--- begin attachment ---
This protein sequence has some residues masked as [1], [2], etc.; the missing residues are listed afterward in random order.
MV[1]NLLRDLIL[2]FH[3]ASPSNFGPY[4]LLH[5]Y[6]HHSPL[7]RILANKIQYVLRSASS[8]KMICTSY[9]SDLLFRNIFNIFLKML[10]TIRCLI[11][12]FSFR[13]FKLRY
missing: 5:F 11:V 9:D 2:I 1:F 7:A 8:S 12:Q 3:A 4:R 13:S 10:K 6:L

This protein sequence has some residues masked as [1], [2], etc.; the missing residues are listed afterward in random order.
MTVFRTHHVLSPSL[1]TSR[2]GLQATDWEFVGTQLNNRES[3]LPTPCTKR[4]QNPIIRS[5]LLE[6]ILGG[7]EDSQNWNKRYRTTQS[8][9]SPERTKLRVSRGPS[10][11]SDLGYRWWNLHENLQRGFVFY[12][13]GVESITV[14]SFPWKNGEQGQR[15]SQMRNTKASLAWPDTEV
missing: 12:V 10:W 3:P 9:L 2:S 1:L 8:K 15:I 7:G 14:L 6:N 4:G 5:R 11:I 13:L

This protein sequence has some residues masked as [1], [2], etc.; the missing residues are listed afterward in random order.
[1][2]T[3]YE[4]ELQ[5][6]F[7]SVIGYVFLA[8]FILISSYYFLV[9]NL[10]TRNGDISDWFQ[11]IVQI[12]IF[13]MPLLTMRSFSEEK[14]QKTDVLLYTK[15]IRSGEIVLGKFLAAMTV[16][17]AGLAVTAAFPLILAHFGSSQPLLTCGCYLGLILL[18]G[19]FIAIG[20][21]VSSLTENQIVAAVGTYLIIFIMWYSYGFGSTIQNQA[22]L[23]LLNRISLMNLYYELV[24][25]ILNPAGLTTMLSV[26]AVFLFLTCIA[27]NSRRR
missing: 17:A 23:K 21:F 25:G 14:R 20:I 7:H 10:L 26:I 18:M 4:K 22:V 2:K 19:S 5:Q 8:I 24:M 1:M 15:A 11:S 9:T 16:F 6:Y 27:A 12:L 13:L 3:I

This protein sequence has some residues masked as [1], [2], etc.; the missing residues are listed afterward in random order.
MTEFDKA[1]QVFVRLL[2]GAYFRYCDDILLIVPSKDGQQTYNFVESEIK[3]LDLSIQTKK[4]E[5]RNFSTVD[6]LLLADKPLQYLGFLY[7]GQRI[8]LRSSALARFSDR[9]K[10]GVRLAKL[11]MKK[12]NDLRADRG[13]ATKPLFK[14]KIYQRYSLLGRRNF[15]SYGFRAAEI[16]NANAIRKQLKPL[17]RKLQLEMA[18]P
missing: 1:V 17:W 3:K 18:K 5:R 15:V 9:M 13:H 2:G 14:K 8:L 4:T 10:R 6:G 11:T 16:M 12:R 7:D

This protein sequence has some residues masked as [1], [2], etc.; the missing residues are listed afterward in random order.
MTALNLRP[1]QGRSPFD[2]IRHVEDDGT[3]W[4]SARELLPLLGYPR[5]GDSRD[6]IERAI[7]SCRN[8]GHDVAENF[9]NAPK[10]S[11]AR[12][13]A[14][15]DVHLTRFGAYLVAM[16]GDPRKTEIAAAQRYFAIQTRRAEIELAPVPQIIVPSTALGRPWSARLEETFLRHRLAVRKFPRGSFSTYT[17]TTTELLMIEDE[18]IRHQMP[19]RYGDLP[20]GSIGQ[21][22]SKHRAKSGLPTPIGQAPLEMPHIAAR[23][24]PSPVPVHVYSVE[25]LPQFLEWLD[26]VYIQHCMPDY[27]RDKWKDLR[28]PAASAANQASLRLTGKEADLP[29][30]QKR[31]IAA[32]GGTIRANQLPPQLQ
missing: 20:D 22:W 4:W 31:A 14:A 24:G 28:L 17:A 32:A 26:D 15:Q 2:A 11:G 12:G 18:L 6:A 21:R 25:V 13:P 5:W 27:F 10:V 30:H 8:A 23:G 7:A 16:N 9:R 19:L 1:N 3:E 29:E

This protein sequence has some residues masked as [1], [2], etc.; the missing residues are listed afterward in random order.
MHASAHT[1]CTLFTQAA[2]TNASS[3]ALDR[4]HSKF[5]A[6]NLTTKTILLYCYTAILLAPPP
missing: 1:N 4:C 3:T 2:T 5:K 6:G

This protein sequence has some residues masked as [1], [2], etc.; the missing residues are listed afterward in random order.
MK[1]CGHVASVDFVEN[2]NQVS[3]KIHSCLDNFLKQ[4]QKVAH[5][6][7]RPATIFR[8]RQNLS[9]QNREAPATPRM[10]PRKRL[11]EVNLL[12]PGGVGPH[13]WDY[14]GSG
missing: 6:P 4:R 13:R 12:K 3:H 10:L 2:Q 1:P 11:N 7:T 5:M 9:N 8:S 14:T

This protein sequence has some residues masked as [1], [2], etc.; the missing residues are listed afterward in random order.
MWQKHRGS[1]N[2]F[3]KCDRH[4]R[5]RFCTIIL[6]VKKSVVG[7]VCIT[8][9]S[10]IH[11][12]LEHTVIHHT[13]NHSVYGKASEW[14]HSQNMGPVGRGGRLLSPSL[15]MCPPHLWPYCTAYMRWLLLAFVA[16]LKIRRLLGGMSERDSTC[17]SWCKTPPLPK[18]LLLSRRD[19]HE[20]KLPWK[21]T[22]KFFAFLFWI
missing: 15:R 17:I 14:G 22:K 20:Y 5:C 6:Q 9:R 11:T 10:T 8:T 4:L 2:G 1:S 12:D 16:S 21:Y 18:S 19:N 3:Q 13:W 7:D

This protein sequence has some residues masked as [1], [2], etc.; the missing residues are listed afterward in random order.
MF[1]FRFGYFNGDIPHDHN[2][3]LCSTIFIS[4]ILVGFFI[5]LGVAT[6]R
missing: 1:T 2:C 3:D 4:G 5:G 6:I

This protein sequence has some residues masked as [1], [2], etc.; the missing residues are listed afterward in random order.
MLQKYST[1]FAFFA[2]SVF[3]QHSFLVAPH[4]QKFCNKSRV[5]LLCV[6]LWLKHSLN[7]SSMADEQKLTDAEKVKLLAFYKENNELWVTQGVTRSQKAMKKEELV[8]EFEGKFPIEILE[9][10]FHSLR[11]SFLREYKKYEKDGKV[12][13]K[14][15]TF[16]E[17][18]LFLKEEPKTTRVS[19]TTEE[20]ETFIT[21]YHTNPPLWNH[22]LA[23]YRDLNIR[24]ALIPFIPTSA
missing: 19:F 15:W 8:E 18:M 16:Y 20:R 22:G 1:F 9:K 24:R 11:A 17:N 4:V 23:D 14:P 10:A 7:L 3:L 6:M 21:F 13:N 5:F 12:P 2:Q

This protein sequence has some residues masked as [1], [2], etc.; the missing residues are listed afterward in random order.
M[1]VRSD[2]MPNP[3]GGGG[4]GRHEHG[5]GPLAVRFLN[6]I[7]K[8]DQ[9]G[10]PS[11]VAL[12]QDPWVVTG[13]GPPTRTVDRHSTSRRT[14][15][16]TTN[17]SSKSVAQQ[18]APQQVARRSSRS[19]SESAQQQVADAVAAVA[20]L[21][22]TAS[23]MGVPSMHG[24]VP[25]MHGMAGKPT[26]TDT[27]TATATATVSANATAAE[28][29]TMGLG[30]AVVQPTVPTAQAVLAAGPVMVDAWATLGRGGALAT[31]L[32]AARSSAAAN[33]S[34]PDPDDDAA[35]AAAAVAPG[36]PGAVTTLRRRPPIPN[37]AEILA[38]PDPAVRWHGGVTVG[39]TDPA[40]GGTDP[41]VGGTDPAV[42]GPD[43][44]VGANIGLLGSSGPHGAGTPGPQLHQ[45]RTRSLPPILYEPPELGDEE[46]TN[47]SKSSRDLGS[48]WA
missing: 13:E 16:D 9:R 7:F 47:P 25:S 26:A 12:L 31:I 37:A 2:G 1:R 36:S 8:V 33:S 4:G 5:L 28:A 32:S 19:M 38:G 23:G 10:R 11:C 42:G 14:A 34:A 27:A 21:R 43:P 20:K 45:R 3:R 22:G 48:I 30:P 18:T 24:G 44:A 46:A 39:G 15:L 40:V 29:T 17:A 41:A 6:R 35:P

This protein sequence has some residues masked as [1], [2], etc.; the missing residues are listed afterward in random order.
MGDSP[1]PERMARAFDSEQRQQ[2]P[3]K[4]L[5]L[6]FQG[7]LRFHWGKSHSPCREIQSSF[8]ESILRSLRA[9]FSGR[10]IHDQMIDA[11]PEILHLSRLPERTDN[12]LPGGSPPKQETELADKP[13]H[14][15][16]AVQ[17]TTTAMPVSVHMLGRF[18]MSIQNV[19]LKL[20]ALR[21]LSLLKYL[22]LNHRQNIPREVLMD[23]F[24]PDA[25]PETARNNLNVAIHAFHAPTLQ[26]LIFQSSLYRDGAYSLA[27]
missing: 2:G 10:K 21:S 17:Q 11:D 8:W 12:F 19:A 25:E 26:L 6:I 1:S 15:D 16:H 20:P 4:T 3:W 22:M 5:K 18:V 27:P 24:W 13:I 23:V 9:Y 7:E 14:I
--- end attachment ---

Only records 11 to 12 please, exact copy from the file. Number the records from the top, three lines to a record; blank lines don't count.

This protein sequence has some residues masked as [1], [2], etc.; the missing residues are listed afterward in random order.
M[1]VRSD[2]MPNP[3]GGGG[4]GRHEHG[5]GPLAVRFLN[6]I[7]K[8]DQ[9]G[10]PS[11]VAL[12]QDPWVVTG[13]GPPTRTVDRHSTSRRT[14][15][16]TTN[17]SSKSVAQQ[18]APQQVARRSSRS[19]SESAQQQVADAVAAVA[20]L[21][22]TAS[23]MGVPSMHG[24]VP[25]MHGMAGKPT[26]TDT[27]TATATATVSANATAAE[28][29]TMGLG[30]AVVQPTVPTAQAVLAAGPVMVDAWATLGRGGALAT[31]L[32]AARSSAAAN[33]S[34]PDPDDDAA[35]AAAAVAPG[36]PGAVTTLRRRPPIPN[37]AEILA[38]PDPAVRWHGGVTVG[39]TDPA[40]GGTDP[41]VGGTDPAV[42]GPD[43][44]VGANIGLLGSSGPHGAGTPGPQLHQ[45]RTRSLPPILYEPPELGDEE[46]TN[47]SKSSRDLGS[48]WA
missing: 13:E 16:D 9:R 7:F 47:P 25:S 26:A 12:L 31:I 37:A 2:G 1:R 36:S 8:V 33:S 4:G 5:L 28:A 32:S 19:M 38:G 23:G 10:R 11:C 42:G 14:A 34:A 27:A 21:R 43:P 20:K 45:R 3:R 22:G 48:I 30:P 18:T 24:G 44:A 46:A 39:G 15:L 40:V 29:T 17:A 41:A 6:R 35:P

This protein sequence has some residues masked as [1], [2], etc.; the missing residues are listed afterward in random order.
MGDSP[1]PERMARAFDSEQRQQ[2]P[3]K[4]L[5]L[6]FQG[7]LRFHWGKSHSPCREIQSSF[8]ESILRSLRA[9]FSGR[10]IHDQMIDA[11]PEILHLSRLPERTDN[12]LPGGSPPKQETELADKP[13]H[14][15][16]AVQ[17]TTTAMPVSVHMLGRF[18]MSIQNV[19]LKL[20]ALR[21]LSLLKYL[22]LNHRQNIPREVLMD[23]F[24]PDA[25]PETARNNLNVAIHAFHAPTLQ[26]LIFQSSLYRDGAYSLA[27]
missing: 2:G 10:K 21:S 17:Q 11:D 8:W 12:F 19:A 25:E 26:L 6:I 1:S 15:D 16:H 20:P 4:T 3:W 22:M 5:K 18:V 27:P 24:W 13:I 23:V 9:Y 7:E 14:I